British Virgin Islands

Friday, Sep 24, 2021

Violence Displayed Against Vincentian PM Reprehensible - Premier

Violence Displayed Against Vincentian PM Reprehensible - Premier

Premier and Minister for Finance, Hon. Andrew Fahie has condemned the recent act of violence against Vincentian Prime Minister, Dr. Ralph Gonsalves.
Premier Fahie said in a live broadcast on Friday, August 6, that he was joining the rest of the Caribbean Community (CARICOM) in condemnation of the head injury the regional leader sustained by a protester while he was on his way to the Parliament.

“The violence that was displayed against Prime Minister Gonsalves was shocking and reprehensible. It has no place in a democratic society,” Premier Fahie remarked.

He continued: “This COVID-19 era is a time for unity and for working together. It is a time for being supportive of each other. There is never a good or a right time for violence – never. We can have our differences without resulting to measures of this level.”

The Vincentian leader was making his way through a mob of angry protesters on August 5 when a missile thrown by a protester inflicted a wound to his head.

According to news reports from the volcano battered territory, the Kingstown protest was against an amendment to the Public Health Bill.

“This is a very short Bill, and there are two sections to it; one is to empower the Chief Medical Officer to be the person who would oversee any exemptions granted to any person in respect of a medical certificate issued by a medical practitioner. An exemption on medical grounds if you are not taking the vaccine,” he said during the Round Table Talk Programme recently.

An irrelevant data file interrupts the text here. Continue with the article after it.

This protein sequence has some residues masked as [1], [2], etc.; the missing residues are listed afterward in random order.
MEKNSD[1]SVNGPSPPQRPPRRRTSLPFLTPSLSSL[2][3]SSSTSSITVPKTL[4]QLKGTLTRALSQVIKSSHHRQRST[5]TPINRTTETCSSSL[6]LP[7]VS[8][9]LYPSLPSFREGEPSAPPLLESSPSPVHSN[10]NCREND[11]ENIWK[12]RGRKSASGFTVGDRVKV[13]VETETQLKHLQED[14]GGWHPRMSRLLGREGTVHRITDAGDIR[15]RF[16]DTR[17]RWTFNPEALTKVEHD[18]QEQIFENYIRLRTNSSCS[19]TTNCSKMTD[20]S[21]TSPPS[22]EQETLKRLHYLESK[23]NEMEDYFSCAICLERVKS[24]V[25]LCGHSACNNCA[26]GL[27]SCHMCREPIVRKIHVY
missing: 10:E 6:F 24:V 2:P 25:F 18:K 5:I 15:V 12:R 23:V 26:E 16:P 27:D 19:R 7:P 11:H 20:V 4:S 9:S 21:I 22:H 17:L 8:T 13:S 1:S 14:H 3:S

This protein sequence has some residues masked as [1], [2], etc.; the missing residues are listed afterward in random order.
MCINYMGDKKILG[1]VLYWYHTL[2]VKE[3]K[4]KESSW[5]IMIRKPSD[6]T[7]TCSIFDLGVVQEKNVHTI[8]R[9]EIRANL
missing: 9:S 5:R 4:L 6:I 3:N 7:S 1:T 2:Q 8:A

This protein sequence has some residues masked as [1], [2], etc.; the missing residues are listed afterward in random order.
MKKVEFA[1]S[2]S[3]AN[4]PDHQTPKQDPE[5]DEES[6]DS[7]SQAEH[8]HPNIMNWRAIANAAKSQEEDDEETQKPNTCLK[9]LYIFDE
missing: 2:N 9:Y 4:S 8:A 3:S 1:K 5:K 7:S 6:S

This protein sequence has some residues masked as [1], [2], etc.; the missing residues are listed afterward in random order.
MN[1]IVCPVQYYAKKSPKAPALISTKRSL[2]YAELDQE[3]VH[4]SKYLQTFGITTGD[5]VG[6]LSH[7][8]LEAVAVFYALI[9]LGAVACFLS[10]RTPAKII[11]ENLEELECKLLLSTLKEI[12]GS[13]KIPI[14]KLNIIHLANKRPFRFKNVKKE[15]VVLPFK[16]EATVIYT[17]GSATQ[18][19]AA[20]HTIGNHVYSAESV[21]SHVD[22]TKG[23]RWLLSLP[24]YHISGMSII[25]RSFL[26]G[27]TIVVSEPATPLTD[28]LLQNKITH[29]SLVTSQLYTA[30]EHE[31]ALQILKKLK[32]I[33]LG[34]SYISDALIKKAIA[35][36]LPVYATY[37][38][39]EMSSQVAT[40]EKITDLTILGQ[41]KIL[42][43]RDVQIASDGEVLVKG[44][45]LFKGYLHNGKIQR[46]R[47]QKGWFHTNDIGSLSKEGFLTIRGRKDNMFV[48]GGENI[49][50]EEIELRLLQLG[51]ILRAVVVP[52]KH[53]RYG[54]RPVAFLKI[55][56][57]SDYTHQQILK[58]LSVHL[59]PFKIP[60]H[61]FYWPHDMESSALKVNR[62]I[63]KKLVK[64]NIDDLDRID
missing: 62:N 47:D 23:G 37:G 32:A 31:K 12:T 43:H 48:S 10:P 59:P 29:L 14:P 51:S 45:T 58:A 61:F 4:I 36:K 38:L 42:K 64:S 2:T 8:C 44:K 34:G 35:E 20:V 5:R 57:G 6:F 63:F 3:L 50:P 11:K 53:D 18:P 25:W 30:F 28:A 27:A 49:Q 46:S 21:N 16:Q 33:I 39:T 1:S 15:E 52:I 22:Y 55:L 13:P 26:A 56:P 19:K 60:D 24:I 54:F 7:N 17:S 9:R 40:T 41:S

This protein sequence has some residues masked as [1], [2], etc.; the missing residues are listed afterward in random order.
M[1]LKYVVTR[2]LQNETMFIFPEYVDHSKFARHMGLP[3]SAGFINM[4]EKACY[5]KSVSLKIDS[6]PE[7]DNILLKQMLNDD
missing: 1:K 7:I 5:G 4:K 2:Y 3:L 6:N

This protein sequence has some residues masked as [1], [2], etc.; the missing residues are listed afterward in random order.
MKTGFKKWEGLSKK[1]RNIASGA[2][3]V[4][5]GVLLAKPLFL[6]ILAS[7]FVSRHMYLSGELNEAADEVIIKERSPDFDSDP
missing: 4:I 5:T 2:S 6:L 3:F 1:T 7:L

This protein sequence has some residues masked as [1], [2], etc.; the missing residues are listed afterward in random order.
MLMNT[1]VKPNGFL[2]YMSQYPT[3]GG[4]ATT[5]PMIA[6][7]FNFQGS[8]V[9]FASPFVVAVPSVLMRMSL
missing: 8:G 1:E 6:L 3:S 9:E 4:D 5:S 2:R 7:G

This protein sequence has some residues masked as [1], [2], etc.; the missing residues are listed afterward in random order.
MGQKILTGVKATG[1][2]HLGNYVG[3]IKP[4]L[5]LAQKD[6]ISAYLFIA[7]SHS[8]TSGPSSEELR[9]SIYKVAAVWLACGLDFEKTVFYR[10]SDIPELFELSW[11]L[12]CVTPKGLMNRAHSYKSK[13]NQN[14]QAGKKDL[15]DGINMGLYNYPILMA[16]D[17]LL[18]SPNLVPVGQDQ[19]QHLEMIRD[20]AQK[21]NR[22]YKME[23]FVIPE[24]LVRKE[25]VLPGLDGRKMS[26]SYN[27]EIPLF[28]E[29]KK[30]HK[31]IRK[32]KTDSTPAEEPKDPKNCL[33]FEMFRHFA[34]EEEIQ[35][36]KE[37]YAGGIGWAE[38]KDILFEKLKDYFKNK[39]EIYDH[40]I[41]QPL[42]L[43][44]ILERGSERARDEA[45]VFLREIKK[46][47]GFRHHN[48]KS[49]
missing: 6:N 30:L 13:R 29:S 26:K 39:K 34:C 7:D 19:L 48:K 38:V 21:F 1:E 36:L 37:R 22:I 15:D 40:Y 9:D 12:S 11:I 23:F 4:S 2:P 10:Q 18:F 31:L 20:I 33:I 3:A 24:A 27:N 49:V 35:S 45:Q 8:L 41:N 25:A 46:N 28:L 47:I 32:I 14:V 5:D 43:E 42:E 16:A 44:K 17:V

He continued: “Secondly, to remove, a word ‘voluntary’ by tidying up an amendment that was made on April 9 last year to the principal Act of 1977.”

Hon. Gonsalves then explained that he believes that there is a misunderstanding with the proposed amendments.

“I think the issue which some persons completely misreading what we are doing is that they are saying that this is to make mandatory the vaccine, but that is not the case as I have explained it. Indeed already on the law, there is a provision to make vaccines mandatory; the provision in the 1977 Public Health Act, but we have not used that provision, and we do not intend to use that provision,” he remarked.

Despite his reasoning, some Trade Unionists argued that it was his administration’s way of making the COVID-19 vaccination mandatory for some category of workers, which has been met with pushbacks from some quarters, which resulted in the protest action.

The Gonsalves-led administration was slated to debate the amendments during Parliament’s sitting on the same day.

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